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Commentary: The Vote to Ban Same-Sex Marriage Crossed a Line

It is not the right to marriage that is a casualty of Prop. 8, but equality.

This past Election Day, more than 5 million Californians voted to ban same-sex marriage in this state. To many it is an outrage, an unconscionable attack on the rights of a minority group with no sound reasoning behind it other than intolerance and hatred, hidden behind plaintive calls to save the children from homosexual indoctrination from both the public schools and adoption centers.

But the real reason, the fundamental base of the entire debate over same-sex marriage, is what I will call religious logic. The term came to me during a discussion I had with a friend who initially supported Proposition 8 automatically, apparently without the need for justification. As I pressed him for a logical basis for his stance, the following conclusion emerged, paraphrased: Heterosexual-exclusive marriage is an ancient tradition driven by religion, and because religious belief is powerful enough to be considered a valid form of logic, it follows that marriage should be preserved in its ancient form. And based on the outcome of this vote, and from my conversations with others, this is a commonly held stance.

Religious logic is, by definition, illogical. The basis of logical argument is to use facts and reasoning to progress to a conclusion that can be widely accepted. With the concept of religious logic, this fundamental universality is eliminated, as people of differing faiths will be entirely unable to see eye to eye. Disagreement on simple matters of faith will derail a discussion before it can start. Therefore, it is essential that logic remain secular. This also holds true for law and public policy, both of which must be based on ideas and facts that are unbiased and universal.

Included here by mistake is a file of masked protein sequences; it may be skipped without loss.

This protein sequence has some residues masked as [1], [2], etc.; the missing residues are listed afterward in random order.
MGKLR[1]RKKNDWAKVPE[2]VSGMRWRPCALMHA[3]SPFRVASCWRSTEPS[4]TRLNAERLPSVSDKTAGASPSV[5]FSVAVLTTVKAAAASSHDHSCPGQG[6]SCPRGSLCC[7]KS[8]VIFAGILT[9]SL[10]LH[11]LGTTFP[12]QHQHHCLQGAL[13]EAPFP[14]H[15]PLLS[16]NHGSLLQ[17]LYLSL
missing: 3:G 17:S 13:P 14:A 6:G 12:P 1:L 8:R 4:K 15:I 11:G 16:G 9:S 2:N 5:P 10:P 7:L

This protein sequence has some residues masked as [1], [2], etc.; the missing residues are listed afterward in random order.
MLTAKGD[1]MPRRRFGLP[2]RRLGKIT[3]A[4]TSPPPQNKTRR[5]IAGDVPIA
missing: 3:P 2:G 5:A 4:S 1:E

I have often explained to supporters of Prop. 8 that regardless of whether someone approves of same-sex marriage, equal rights to governmental benefits is a basic American freedom. But this argument does not stick, because it is apparent that to many, religious imperatives and public policy cannot be separated, despite the wall of separation that
is meant to keep them from mingling. What this means is that we have a substantial proportion of Californians — and, more than likely, Americans — who maintain a worldview that compels them to reshape the world so it may better conform to their vision of an ideal society, even when these urges contradict both logic and the founding ideals of this country.

Prop. 8 does indeed contradict basic constitutional rights. It is not the right to marriage that is fundamental, but equality. When one group of people has access to a beneficial government institution while another group is denied that access for no reason other than religion and morality, a grievous crime is committed against society. This basic fact of our country is true, and must remain true, regardless of religious and moral inclinations to the contrary. Therefore, it is the duty of all citizens to separate their grand visions of idealized society from the voting booth and compartmentalize their life into two distinct arenas: religion and politics. In this country, each has its own exclusive territory.

For the will of the people has a limit. There is a fine line between democratic power and tyranny. That line was crossed on Nov. 4.

SBCC student Alex Dunn lives in Isla Vista.

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